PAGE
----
[arin-ppml] Policy Proposal: Extend 16 bit ASN Assignments

Ted Mittelstaedt tedm at ipinc.net
Mon May 11 15:13:16 EDT 2009


> -----Original Message-----
> From: Leo Vegoda [mailto:leo.vegoda at icann.org] 
> Sent: Saturday, May 09, 2009 9:34 AM
> To: Ted Mittelstaedt; Robert E. Seastrom; Aaron Hughes
> Cc: arin-ppml at arin.net
> Subject: Re: [arin-ppml] Policy Proposal: Extend 16 bit ASN 
> Assignments
> On 08/05/2009 4:42, "Ted Mittelstaedt" <tedm at ipinc.net> wrote:
> [...]
> > At this point all the major router vendors have corrected their ASN 
> > handling code so that 4 byte AS numbers are not a problem 
> unless you 
> > want to use one yourself.
> At last week's RIPE meeting, Daniel Karrenberg presented a 
> statistical breakdown of the reasons given when 32-bit ASNs 
> are returned to the RIPE NCC. It was interesting to see that 
> in over 40% of cases the reason(s) given related to the 
> ability of a 3rd party network to cope with big AS Numbers.
> See slide 4:
> http://www.ripe.net/ripe/meetings/ripe-58/presentations/upload
> s//presentatio
> ns/Wednesday/Address%20Policy%20WG/Karrenberg-ASN32-take-up-re
> port.FFBG.pdf
> Using the number yourself seems not to be as simple as we had hoped.

I guess what I think is if your paying an upstream provider for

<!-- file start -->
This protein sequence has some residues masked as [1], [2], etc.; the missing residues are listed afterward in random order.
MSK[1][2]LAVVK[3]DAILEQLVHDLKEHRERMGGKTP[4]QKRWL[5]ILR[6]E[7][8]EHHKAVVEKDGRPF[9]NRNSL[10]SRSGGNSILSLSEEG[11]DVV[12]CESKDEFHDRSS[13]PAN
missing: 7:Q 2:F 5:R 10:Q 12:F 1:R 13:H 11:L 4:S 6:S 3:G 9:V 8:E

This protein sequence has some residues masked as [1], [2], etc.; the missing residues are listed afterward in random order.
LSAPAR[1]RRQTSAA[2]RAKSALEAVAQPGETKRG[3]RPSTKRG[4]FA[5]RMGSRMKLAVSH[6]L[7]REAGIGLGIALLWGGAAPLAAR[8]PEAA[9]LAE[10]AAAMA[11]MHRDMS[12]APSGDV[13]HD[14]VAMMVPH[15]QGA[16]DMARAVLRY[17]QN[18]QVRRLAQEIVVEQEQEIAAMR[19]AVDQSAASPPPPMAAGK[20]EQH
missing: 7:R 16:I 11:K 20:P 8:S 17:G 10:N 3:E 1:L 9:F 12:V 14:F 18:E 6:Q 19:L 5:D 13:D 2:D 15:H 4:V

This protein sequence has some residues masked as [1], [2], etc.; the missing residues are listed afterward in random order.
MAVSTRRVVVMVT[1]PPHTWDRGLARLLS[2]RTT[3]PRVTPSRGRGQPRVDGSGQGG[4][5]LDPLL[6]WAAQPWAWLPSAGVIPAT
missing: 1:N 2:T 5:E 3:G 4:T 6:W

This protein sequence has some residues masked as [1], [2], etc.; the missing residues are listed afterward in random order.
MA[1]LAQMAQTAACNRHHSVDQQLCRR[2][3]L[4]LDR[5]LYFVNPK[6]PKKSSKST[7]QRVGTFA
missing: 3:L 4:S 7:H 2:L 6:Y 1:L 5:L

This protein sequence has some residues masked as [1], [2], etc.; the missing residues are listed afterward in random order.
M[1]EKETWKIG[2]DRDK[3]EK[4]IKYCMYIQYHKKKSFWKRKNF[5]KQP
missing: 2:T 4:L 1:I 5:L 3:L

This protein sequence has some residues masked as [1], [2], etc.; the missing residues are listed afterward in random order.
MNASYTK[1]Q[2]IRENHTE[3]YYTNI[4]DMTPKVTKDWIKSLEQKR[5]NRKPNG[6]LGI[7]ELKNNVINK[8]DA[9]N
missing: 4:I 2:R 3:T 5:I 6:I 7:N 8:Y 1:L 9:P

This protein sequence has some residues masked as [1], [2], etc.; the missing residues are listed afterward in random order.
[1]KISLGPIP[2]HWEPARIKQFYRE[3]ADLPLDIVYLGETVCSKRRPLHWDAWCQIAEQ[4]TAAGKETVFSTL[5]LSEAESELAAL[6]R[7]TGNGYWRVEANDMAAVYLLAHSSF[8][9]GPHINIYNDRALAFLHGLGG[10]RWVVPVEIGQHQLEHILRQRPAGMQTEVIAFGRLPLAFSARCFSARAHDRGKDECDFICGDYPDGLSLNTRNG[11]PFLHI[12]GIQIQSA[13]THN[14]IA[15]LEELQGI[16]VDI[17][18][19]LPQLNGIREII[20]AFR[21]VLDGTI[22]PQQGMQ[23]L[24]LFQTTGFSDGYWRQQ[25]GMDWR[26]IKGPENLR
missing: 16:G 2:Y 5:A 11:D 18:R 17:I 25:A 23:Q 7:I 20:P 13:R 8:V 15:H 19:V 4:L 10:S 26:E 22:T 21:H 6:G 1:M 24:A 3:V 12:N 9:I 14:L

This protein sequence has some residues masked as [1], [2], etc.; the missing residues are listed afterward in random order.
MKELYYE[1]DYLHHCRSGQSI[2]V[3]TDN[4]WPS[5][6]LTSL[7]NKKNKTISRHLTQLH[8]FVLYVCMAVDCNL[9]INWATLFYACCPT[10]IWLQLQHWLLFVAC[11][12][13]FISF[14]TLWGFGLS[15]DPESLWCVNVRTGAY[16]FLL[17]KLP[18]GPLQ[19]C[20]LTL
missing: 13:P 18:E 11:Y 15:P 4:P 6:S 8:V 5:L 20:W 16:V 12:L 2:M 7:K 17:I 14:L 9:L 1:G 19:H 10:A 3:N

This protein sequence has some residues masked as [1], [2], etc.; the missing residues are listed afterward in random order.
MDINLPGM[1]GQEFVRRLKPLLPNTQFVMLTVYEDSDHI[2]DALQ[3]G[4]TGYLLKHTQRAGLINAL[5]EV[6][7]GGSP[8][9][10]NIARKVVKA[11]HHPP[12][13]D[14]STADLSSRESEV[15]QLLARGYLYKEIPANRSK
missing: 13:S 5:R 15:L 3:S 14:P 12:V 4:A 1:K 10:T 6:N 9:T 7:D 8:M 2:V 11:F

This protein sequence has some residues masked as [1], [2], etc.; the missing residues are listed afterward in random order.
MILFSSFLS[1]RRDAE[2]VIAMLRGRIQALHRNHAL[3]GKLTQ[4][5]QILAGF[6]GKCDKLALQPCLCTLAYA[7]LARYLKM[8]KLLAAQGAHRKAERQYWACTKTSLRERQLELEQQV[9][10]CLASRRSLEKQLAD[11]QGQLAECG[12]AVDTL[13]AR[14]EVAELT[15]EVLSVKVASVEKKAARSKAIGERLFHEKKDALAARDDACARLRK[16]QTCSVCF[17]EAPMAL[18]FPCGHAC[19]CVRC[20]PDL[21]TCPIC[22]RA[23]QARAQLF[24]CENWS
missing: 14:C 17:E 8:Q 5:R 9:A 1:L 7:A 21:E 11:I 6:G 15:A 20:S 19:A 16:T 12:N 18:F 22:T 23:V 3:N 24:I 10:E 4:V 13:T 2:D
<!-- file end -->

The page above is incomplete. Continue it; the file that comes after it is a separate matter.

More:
connectivity that if your going to use a 32-bit ASN that they
damn well better support it, there's plenty of other upstream
providers out there.  That 22% figure is surprising.

What is good to read, though, is that 73% of the requests were
for 2-byte ASNs from the start, which means that the majority of
admins requesting them ARE cognisant of the differences, and
are simply making the economically smart choice of selecting
a 2 byte ASN because it's available, rather than replacing/updating

So I don't think more education here is going to help, much.

This is just one of those things that is going to happen exactly
like what happens when a community rations gasoline because it's
in short supply.  The people with a lot of money buy fuel-sipping
cars and the fuel shortage is a mere inconvenience to them.  The poor
people end up doing a lot less driving of their gas-hogs and
suffer a lot of disruption in their lives as a result.


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